MORE: How to Make the Most of Every Week in 60 Minutes or Less

When a week doesn’t flow, we must discover why and make the necessary corrections. If we don’t, more weeks will be wasted, and along with them, ultimately, our very lives. If the unexamined life is not worth living, neither is the unexamined week.

The Real Power of Personal Productivity

Which brings us to the real power of personal productivity. The real power of personal productivity is not to see how much crap we can cram into a day. In fact, it’s just the opposite. It’s real power is to uncover the things we feel most deeply about, our passions and priorities, and give them the protected time they need to grow and flourish.

This is the secret to surviving, and even thriving, in the crazy-busy world in which we live and how to spend this precious thing called time: find your focus and give it flow, every day of every week.

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The Angry Leader: Critical Lessons from C-Suite Meltdowns http://billzipponbusiness.com/angry-leader/ http://billzipponbusiness.com/angry-leader/#comments Tue, 01 Mar 2016 08:00:36 +0000 http://billzipponbusiness.com/?p=5001 It started with an earthquake. Then came the tsunami. A giant 50-foot wave overwhelmed the seawall at the Fukushima Power Plant and flooded generators cooling the cores. In rapid succession, three nuclear reactors melted down. That tragic event happened five years ago this month. Thousands lost their lives and the worst nuclear disaster since Chernobyl […]

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It started with an earthquake.

Then came the tsunami.

A giant 50-foot wave overwhelmed the seawall at the Fukushima Power Plant and flooded generators cooling the cores. In rapid succession, three nuclear reactors melted down.

That tragic event happened five years ago this month. Thousands lost their lives and the worst nuclear disaster since Chernobyl occurred as a result.

The word “meltdown” could be used for some of the behavior I’ve witnessed in C-suite boardrooms. An earthquake, of sorts, occurs, perhaps a sales forecast missed or a financial detail dropped. Troubling, yes, but not tragic. Yet.

But then there’s the response to the earthquake, a tsunami of emotion and accusation, which, in turns, results in more reaction and more accusation. Soon everyone is flooded with emotion and the fallout affects the entire organization.

angry_leader

Here are three critical lessons from the C-suite meltdowns I’ve seen as an executive coach and consultant:

Lesson One: Anger Feels Good but Fails Badly

For most of us, it feels good to get angry. In the moment, at least (some of us feel guilty afterwards). We feel powerful, strong, and even righteous in expressing our point of view vociferously.

As cathartic as it might feel to vent our anger in a meeting, the results are always destructive. There are a dozen different reasons for this, but here’s the main one: it injects fear into the organization.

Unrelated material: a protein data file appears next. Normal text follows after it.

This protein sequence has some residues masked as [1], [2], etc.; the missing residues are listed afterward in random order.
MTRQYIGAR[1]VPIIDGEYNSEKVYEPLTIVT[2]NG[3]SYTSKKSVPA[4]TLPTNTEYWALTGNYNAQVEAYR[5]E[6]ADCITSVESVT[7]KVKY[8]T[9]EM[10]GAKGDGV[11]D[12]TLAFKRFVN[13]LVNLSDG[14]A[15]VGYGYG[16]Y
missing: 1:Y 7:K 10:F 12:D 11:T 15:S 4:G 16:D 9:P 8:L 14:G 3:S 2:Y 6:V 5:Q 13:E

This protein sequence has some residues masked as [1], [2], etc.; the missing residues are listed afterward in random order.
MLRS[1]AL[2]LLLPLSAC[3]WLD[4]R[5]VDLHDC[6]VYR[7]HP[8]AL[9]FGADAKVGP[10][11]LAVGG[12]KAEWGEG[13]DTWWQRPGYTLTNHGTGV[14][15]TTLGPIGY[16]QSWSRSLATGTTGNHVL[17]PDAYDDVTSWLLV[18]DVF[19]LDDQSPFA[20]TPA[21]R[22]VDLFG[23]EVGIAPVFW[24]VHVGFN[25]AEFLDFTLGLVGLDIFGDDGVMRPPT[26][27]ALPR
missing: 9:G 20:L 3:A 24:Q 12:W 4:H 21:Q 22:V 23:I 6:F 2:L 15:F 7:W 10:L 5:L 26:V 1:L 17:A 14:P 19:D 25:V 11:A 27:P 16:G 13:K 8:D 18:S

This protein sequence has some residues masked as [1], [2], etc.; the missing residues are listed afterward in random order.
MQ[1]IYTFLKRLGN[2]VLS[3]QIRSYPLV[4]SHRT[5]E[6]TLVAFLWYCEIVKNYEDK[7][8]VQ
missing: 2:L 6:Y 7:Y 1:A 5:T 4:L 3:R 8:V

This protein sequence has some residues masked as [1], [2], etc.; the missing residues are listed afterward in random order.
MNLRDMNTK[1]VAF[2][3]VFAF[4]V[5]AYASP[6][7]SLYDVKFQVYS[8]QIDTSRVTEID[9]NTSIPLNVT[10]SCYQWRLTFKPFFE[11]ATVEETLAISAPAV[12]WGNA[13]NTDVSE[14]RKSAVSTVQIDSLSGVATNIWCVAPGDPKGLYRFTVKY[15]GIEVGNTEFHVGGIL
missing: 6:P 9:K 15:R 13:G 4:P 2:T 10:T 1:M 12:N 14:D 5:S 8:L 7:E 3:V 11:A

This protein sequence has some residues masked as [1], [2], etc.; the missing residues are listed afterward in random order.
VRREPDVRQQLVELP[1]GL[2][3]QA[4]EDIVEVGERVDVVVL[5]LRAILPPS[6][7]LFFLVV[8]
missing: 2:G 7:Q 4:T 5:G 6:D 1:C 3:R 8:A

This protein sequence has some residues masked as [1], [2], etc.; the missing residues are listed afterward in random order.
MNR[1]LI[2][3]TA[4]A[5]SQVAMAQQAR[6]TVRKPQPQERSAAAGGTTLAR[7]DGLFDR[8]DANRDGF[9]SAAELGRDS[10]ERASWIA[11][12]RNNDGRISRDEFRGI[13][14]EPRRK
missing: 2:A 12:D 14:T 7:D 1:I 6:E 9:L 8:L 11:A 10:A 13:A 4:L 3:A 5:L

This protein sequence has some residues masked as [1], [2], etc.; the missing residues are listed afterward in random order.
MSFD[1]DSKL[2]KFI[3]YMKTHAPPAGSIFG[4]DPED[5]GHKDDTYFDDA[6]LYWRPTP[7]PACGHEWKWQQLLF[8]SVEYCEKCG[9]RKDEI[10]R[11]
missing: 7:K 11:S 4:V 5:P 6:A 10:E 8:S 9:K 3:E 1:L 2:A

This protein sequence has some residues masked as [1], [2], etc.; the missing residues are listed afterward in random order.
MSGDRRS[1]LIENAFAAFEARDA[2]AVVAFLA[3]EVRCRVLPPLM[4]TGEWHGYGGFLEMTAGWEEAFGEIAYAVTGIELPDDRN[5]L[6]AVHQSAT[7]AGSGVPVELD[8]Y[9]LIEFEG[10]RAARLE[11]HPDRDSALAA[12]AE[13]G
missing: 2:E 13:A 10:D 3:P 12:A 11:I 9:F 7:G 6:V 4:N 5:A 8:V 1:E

And fear doesn’t deliver world class performance.

Fear forces people to think only of short term results (alleviating the source of fear). It keeps them from taking risks, for fear of failure and punishment, and closes their mind to creative alternatives. Anxiety and creativity do not coexist.

Think of it this way. People run really, really fast for two reasons. To get away from a snarling German shepherd and to win a gold medal. With the former, people stop running the minute the German Shepherd is gone. With the latter, they’ll run year after year after year to get better and beat the competition.

Which of those two options do you want in your company?

Lesson Two: You Get What You Ask For but Not What You Want

Of course, the natural consequence of fear is compliance. That is, the sheer force of fear makes people do what you say. Immediately, without thinking.

But is that what you really want? People acting without thinking? Is this the kind of business you want to build, a collection of people who look to you to tell them what to do, fearful of taking independent action?

I didn’t think so.

But that’s what the phrase “you get what you ask for but not what you want” means. You want strong, strategic thinkers who bring all their energy and creativity to the table to meet the challenges of the marketplace. Anger short-circuits all that.

Again, anxiety and creativity do not coexist. Neither do enforcement and empowerment. Nor personal accusation and open discussion.

Lesson Three: Anger Poisons Its Possessor

Nelson Mandela once said, “Resentment is like drinking poison and then hoping it will kill your enemies.”

Anger has a similar effect. The more we give in to anger, the more we get angry. And the more we get angry, the more we become an angry leader, managing people through fear, intimidation, and exploitation.

Like most things in life, anger is something that happens. It’s part of the human experience. The goal is not to eliminate it—that really can’t be done—but to control it. To manage it. To keep it from hijacking the airplane of our leadership and crashing it into the ground.

Here’s the alternative, then, to the emotional hijacking anger can cause.

Anger’s Alternative: Stop. Be Safe. Be Sound.

Anger is part of the emergency response system that’s been built into our brain. It’s the fight side of the fight or flight reaction we feel in a threatening situation. It’s a primal emotion and not our best foot forward in most circumstances.

The adrenaline that surges through our veins when we’re angry (much like a tsunami) can overwhelm us and cause us to say things and do things we regret later. Really stupid things.

When that overwhelming impulse to act flows through you, stop. Do nothing. Get control of your emotions before you say anything, before you do anything.